2. You will go into starvation mode.

3. Your hair will fall out.

4. If you are a woman, your uterus will fall out.

5. If you do cardio longer than 45 minutes, you will gain weight.

Don't believe me?

Image not displayed

THIS person did 35 MINUTES of cardio:
Edited by Azdak On January 7, 2013 9:51 PM
January 7, 2013 9:56 PM
QUOTE:

This intreagued me. I do 10-20min of a workout every morning (well - I'm suppose to) - sometimes running sometimes 30 day shred. I have lost over 30# in about a year doing just that. So I googled this and found a trainer's blog (http://sheerbalance.com/brettsblog/4-indicators-you-do-too-much-cardio/) where she talks a little bit about this. The only other thing I founds was some amature bodybuilder posting that after 45 min your body starts to burn muscle tissue for energy (but that didn't seem to be the most reputible resource).

Here's a paste from the above referenced trainer blog (since the pasted URL didn't turn into a link):
Sometimes when I go to the gym, I have this urge to tell some of the most religious treadmill riders “Ma’am, Step away from the treadmill!” No matter how many articles and reports are written on the benefits of other than cardio, it never ceases to amaze me how many women (and men too…) relegate themselves to the endless monotony of the treadmill – or for that matter, any other piece of cardio equipment. Moreover, these individuals will do cardio for over an hour…sometimes hopping from one piece of cardio equipment to another…never even considering time in the weight room, in classes or outdoors.

Although there are definite benefits to doing aerobic exercise; strength, core and flexibility training all provide numerous health benefits that cardio can’t: They increase muscular and bone strength, increase lean body mass, safeguard against injury and boost metabolism while decreasing fat.

Is it possible you are overdoing the cardio? Here’s how to know:

1) Time: Unless you are training for a race, marathon or triathlon, there is no need to do more than 30 minutes of cardio (with your heart rate between 65% – 85% of your maximum heart rate) when you workout. Fitness Revamp: If you want to exercise for over 30 minutes, you are better off doing a 20 – 30 minute cardio session and another 20 – 30 minutes dedicated to strength training, stretching and/or core training.
2) You aren’t seeing results: If you are trying to lose weight, yet you aren’t seeing results, it may be because of too much cardio. Believe it or not the idea of ‘burning off fat’ does not stem from cardio…it stems from strength training. Fitness Revamp: Build in 20 – 30 minute strength training sessions 2 – 3 times a week.
3) Injuries: Too much wear and tear on your muscles and joints can end up in an injury…or even worse, multiple injuries. Incorporating flexibility and strength training helps to strengthen the joints which will prevent pain and damage to joints. Fitness Revamp: Take the time to stretch before and after your cardio sessions.
4) Boredom: Does it take a lot to motivate yourself to go to the gym? Doing the same type of exercise every day, of every week, of every year is…BORING! Working out should be fun and should make you feel good. Fitness Revamp: Mix it up. Take a class or two that interest you each week. Get into the weight room and do a few sets of bicep curls. Go hiking. Do things that motivate you and keep you interested. Being active is what is most important…not the time and mileage on a piece of equipment.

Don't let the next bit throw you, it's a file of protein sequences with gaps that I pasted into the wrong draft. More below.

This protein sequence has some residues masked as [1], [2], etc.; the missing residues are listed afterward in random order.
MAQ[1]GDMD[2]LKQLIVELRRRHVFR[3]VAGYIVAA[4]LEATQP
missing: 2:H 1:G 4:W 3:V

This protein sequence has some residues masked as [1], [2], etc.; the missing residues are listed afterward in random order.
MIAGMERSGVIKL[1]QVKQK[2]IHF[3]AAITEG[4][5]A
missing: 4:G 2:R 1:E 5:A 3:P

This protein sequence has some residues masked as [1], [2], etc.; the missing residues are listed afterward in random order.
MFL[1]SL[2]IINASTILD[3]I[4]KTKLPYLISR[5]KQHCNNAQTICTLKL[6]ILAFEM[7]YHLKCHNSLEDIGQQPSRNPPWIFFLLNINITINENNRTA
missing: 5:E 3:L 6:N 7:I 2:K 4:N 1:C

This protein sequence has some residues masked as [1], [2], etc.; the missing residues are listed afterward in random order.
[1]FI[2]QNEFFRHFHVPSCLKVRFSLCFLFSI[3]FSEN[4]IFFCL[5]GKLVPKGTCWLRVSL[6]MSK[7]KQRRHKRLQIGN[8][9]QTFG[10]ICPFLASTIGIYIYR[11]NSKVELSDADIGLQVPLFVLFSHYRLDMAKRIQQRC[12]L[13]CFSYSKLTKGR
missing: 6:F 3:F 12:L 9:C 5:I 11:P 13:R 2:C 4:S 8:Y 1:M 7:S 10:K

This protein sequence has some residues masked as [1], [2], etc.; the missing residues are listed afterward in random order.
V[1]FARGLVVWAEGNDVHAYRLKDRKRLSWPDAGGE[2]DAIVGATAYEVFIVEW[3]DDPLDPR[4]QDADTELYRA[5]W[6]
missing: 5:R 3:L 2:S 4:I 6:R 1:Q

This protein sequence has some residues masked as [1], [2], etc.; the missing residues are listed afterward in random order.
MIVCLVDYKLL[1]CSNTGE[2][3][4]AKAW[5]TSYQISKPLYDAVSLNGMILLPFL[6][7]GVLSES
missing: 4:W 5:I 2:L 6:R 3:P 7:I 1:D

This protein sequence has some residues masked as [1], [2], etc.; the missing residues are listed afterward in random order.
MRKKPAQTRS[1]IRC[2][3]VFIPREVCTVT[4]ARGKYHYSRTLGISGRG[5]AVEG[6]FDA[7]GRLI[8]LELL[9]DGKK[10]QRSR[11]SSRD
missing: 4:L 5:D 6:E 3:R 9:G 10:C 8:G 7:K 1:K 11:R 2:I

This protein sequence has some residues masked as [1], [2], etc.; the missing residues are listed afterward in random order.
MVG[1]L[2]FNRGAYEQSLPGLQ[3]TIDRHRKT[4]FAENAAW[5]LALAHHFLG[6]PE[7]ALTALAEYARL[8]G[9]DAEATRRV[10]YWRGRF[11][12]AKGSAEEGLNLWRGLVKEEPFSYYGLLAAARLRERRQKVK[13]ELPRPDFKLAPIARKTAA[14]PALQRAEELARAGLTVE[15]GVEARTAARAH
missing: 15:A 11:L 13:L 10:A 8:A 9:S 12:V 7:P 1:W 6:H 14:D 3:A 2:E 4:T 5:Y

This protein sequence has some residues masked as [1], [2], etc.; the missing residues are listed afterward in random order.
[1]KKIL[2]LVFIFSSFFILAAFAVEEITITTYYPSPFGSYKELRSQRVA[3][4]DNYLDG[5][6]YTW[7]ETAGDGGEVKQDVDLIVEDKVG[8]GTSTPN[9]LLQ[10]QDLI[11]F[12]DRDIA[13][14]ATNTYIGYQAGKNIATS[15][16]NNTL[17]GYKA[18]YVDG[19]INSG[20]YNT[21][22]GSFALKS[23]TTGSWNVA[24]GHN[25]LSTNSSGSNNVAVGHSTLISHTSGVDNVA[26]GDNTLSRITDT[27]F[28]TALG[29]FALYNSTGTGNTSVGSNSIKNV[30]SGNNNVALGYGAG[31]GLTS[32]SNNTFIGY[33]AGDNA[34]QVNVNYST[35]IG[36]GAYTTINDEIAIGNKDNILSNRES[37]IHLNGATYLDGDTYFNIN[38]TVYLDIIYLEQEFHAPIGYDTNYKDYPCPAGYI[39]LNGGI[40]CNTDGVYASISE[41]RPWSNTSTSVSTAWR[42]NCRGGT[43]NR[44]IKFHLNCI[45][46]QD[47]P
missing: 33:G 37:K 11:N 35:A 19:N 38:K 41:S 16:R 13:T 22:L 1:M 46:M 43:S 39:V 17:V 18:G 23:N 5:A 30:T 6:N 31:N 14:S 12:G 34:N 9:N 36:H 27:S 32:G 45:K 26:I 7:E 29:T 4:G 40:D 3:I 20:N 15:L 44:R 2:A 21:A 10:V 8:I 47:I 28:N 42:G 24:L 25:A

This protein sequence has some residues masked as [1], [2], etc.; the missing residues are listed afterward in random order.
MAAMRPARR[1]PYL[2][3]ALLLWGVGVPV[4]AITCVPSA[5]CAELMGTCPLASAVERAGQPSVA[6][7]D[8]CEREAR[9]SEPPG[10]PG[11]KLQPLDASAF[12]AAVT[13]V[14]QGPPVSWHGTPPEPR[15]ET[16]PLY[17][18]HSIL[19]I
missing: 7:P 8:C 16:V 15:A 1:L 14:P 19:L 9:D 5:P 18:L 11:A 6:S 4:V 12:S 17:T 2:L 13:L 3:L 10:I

Do you think you are overdoing cardio? Have you found any of the above indicators true?


There are a bunch of people out there who, for personal, ideological, or self-marketing reasons, have decided they are "anti cardio" and twist themselves into logical pretzels trying to justify and rationalize their ideology.

As soon as I hear someone use the word "boring" cardio, I know I am dealing with someone who is both "thintelligent" and pushing a personal agenda.
January 8, 2013 6:38 AM
QUOTE:

It's true. If you exercise for longer than 30 min:

1. Your muscles will shrink.

2. You will go into starvation mode.

3. Your hair will fall out.

4. If you are a woman, your uterus will fall out.

5. If you do cardio longer than 45 minutes, you will gain weight.

Don't believe me?

Image not displayed

THIS person did 35 MINUTES of cardio:


LOL hahahahah
  11242139
January 8, 2013 6:59 AM
I would say 30 minutes is all you need
January 8, 2013 7:06 AM
A lot of runners would say that anything less than 30 minutes is a waste of time.

The truth is that any amount of time is good but if your goal is to build aerobic capacity then longer periods (2+ hours) at lower intensity (around 75% max heart rate) are necessary to obtain the full range of adaptations.

If your goal is something else then it doesn't matter how long you go.
  2927295
January 8, 2013 7:30 AM
It realy depends on your goals. For me, someone who has maintained for over 8 years and is happy where I am, yes, more than 30 minutes a few times a week is overkill and unnecessary. However, if I was trying to lose weight, I'd probably start with 30-45 minutes a day.
January 8, 2013 7:38 AM